#3: Create Brand Identity
So you’ve heard the term branding thrown around a bit, and you think logos are related. What do you really need to start a small business?
It’s safe to say that your digital strategy won’t be solid if you don’t put any forethought into your branding. Think about your product or service, your personality, goals, and values. It helps to write this stuff down on an old-fashioned piece of paper. This mental exercise will help you design your tangible branding materials.
If you’re not creative or tech-savvy, you may want to bring in a pro to help you, or you can try a graphic design tool like Canva out.
A few basic elements you’ll definitely need:
- Brand colors (2-3)
- Fonts/typography (a primary and an accent)
- A logo
#4: Setup Credit Card Payment Services for Your Small Business Website
In order for you to collect money through your small business website, whether you’re using WooCommerce on WordPress, Shopify, BigCommerce, or any other platform, you’ll need to be set up to accept digital payments.
You can choose to use payment systems like PayPal with many platforms. For any application that you want to use, be sure to set up a separate account for your business.
If you don’t have one already, you’ll also want to get a separate credit card for your business. Depending on the payment platform you select, you may end up paying fees directly via credit card, or the processor may deduct them from your revenue automatically, and you’ll want to use that card for other things, like paying for your domain renewal every year, to keep things separate from your personal finances.
Exactly what apps you need will depend on your selection of website platform, but it’s safe to assume you’ll want that separate credit card.
#5: Make a Website Platform Decision
WordPress, Shopify, Wix, BigCommerce, Squarespace, the list goes on. How does a newcomer to the world of web design select a platform?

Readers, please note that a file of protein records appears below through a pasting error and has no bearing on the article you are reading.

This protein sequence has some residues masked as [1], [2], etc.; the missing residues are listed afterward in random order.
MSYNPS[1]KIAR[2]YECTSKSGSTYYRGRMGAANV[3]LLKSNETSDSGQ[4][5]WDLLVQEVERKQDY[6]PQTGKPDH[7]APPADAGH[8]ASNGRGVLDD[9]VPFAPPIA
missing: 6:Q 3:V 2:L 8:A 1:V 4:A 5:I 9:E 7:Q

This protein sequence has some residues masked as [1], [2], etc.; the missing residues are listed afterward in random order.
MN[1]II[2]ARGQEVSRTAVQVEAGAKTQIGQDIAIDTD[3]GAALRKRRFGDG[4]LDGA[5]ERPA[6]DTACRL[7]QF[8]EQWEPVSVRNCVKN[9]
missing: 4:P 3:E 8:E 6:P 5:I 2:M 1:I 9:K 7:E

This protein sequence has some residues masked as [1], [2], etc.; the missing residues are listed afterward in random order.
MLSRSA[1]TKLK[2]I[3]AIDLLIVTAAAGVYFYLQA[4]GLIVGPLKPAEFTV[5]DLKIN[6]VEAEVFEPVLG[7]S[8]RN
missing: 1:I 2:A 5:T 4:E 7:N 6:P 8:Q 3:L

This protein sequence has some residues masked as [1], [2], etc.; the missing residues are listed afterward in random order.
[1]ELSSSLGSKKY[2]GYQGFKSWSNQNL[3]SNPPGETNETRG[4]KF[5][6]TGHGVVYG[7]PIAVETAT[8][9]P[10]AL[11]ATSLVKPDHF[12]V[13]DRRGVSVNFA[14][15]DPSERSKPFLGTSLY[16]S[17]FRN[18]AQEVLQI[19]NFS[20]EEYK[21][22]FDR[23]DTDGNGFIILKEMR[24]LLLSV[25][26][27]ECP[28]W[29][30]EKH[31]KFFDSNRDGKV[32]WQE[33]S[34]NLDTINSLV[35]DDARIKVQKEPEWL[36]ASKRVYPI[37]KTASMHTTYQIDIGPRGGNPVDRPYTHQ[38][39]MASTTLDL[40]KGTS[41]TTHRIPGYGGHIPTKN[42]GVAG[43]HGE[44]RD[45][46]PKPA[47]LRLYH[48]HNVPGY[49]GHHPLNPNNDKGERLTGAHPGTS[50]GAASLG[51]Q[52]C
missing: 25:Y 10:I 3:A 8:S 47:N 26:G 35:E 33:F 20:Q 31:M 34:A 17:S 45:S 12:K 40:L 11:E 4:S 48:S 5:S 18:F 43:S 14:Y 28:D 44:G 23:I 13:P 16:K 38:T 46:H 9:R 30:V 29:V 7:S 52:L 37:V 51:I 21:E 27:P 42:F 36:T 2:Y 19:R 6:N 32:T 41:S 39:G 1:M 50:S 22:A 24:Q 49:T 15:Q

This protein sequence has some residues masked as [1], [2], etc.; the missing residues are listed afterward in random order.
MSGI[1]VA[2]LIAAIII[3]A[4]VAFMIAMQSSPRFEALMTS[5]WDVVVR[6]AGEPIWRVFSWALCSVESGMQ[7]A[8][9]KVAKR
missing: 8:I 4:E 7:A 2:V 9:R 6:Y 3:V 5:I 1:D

The first decision is if you want to build your site yourself or work with a professional. If you have an extremely tight budget and need to build a site yourself, with limited expertise or time, a more limited builder like Wix or Squarespace could potentially work for you.
At Stand And Stretch, the vast majority of our web design projects are built on WordPress or Shopify. WordPress is by far the most flexible option, with a vast ecosystem of tools available. Plus, as open-source software, WordPress itself is free!
Shopify, on the other hand, is an e-commerce focused platform. Customization is a bit more challenging, but Shopify offers robust tools for selling products online right out of the box, while WordPress requires third-party integrations such as WooCommerce.
What’s Next for My Small Business Website?
That was a lot of information. You learned about domain names, custom email addresses, brand identity, accepting payments, and choosing a web design platform. This was a quick introduction to each topic, but hopefully, you feel excited to learn more about each one as you work toward launching your company.
Need some experienced input on your web design project? Drop us a line. At Stand And Stretch, we love helping new (and old) entrepreneurs build their digital presence.
Neva is the Web Manager at Stand And Stretch. When she’s not designing websites, she enjoys hiking, reading classic novels, and baking.